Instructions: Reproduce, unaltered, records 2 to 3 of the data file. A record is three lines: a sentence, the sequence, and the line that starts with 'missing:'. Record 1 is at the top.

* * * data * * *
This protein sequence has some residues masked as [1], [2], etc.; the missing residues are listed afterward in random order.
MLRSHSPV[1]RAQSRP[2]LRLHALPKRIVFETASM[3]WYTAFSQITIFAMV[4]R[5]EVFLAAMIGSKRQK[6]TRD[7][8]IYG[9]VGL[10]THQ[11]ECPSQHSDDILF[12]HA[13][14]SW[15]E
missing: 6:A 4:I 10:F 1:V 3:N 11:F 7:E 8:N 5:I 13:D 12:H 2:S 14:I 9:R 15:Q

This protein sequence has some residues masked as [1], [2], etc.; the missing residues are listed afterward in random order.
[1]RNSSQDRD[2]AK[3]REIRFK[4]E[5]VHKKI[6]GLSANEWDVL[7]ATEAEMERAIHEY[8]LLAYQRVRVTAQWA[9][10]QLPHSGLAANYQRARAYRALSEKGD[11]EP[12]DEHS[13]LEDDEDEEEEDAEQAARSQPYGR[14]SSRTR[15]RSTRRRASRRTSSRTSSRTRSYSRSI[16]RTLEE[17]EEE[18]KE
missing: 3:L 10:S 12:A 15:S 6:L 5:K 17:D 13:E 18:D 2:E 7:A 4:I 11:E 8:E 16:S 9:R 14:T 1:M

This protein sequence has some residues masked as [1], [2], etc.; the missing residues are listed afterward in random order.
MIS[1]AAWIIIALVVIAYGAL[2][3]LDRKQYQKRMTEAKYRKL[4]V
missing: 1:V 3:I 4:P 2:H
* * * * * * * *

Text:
This protein sequence has some residues masked as [1], [2], etc.; the missing residues are listed afterward in random order.
[1]RNSSQDRD[2]AK[3]REIRFK[4]E[5]VHKKI[6]GLSANEWDVL[7]ATEAEMERAIHEY[8]LLAYQRVRVTAQWA[9][10]QLPHSGLAANYQRARAYRALSEKGD[11]EP[12]DEHS[13]LEDDEDEEEEDAEQAARSQPYGR[14]SSRTR[15]RSTRRRASRRTSSRTSSRTRSYSRSI[16]RTLEE[17]EEE[18]KE
missing: 3:L 10:S 12:A 15:S 6:L 5:K 17:D 13:E 18:D 2:E 7:A 4:I 11:E 8:E 16:S 9:R 14:T 1:M

This protein sequence has some residues masked as [1], [2], etc.; the missing residues are listed afterward in random order.
MIS[1]AAWIIIALVVIAYGAL[2][3]LDRKQYQKRMTEAKYRKL[4]V
missing: 1:V 3:I 4:P 2:H